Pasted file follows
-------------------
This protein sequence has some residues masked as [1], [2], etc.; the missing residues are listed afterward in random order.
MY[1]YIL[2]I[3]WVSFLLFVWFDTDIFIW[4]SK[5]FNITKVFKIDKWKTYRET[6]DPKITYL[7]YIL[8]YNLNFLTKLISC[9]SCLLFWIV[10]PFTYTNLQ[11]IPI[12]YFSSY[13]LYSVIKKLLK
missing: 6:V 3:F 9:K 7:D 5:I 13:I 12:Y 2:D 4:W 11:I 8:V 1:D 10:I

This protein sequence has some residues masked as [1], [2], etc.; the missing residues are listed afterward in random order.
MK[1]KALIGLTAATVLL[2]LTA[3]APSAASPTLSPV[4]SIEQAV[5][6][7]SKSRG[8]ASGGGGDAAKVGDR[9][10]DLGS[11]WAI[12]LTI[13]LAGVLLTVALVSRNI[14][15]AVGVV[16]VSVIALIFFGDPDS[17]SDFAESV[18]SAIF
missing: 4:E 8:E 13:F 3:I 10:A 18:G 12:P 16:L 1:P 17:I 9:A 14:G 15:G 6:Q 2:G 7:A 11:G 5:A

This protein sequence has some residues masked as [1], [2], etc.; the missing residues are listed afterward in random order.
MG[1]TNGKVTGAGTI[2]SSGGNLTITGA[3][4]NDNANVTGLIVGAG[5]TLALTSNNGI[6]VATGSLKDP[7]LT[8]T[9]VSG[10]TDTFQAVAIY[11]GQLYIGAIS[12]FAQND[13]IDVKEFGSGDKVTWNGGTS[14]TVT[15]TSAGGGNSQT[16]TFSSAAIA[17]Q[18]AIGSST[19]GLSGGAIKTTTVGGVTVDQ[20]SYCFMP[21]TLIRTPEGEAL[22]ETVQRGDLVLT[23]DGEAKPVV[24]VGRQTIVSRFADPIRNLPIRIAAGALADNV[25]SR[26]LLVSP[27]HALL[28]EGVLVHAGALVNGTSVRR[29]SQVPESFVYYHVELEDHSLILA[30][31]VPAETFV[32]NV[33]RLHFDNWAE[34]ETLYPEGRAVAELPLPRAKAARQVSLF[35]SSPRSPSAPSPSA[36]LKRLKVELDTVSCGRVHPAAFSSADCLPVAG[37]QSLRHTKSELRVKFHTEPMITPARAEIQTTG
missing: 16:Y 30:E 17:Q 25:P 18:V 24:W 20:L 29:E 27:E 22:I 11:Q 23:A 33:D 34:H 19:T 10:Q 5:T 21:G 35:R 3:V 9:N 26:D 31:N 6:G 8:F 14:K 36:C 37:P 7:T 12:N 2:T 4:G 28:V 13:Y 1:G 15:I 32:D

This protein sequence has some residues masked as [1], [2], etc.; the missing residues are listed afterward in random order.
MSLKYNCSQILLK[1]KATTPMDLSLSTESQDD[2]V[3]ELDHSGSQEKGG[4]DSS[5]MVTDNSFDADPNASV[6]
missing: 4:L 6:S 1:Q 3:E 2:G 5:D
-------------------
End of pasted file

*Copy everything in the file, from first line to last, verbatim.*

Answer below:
This protein sequence has some residues masked as [1], [2], etc.; the missing residues are listed afterward in random order.
MY[1]YIL[2]I[3]WVSFLLFVWFDTDIFIW[4]SK[5]FNITKVFKIDKWKTYRET[6]DPKITYL[7]YIL[8]YNLNFLTKLISC[9]SCLLFWIV[10]PFTYTNLQ[11]IPI[12]YFSSY[13]LYSVIKKLLK
missing: 6:V 3:F 9:K 7:D 5:I 13:I 12:Y 2:D 4:W 11:I 8:V 1:D 10:I

This protein sequence has some residues masked as [1], [2], etc.; the missing residues are listed afterward in random order.
MK[1]KALIGLTAATVLL[2]LTA[3]APSAASPTLSPV[4]SIEQAV[5][6][7]SKSRG[8]ASGGGGDAAKVGDR[9][10]DLGS[11]WAI[12]LTI[13]LAGVLLTVALVSRNI[14][15]AVGVV[16]VSVIALIFFGDPDS[17]SDFAESV[18]SAIF
missing: 4:E 8:E 13:F 3:I 10:A 18:G 12:P 16:L 1:P 17:I 9:A 14:G 15:G 6:Q 2:G 7:A 11:G 5:A

This protein sequence has some residues masked as [1], [2], etc.; the missing residues are listed afterward in random order.
MG[1]TNGKVTGAGTI[2]SSGGNLTITGA[3][4]NDNANVTGLIVGAG[5]TLALTSNNGI[6]VATGSLKDP[7]LT[8]T[9]VSG[10]TDTFQAVAIY[11]GQLYIGAIS[12]FAQND[13]IDVKEFGSGDKVTWNGGTS[14]TVT[15]TSAGGGNSQT[16]TFSSAAIA[17]Q[18]AIGSST[19]GLSGGAIKTTTVGGVTVDQ[20]SYCFMP[21]TLIRTPEGEAL[22]ETVQRGDLVLT[23]DGEAKPVV[24]VGRQTIVSRFADPIRNLPIRIAAGALADNV[25]SR[26]LLVSP[27]HALL[28]EGVLVHAGALVNGTSVRR[29]SQVPESFVYYHVELEDHSLILA[30][31]VPAETFV[32]NV[33]RLHFDNWAE[34]ETLYPEGRAVAELPLPRAKAARQVSLF[35]SSPRSPSAPSPSA[36]LKRLKVELDTVSCGRVHPAAFSSADCLPVAG[37]QSLRHTKSELRVKFHTEPMITPARAEIQTTG
missing: 16:Y 30:E 17:Q 25:P 18:V 24:W 20:L 29:E 27:E 22:I 11:Q 23:A 33:D 34:H 19:T 10:Q 5:T 21:G 35:R 3:V 9:N 26:D 31:N 6:G 8:F 14:K 36:C 37:P 7:T 12:N 2:T 4:G 28:V 13:Y 1:G 15:I 32:D

This protein sequence has some residues masked as [1], [2], etc.; the missing residues are listed afterward in random order.
MSLKYNCSQILLK[1]KATTPMDLSLSTESQDD[2]V[3]ELDHSGSQEKGG[4]DSS[5]MVTDNSFDADPNASV[6]
missing: 4:L 6:S 1:Q 3:E 2:G 5:D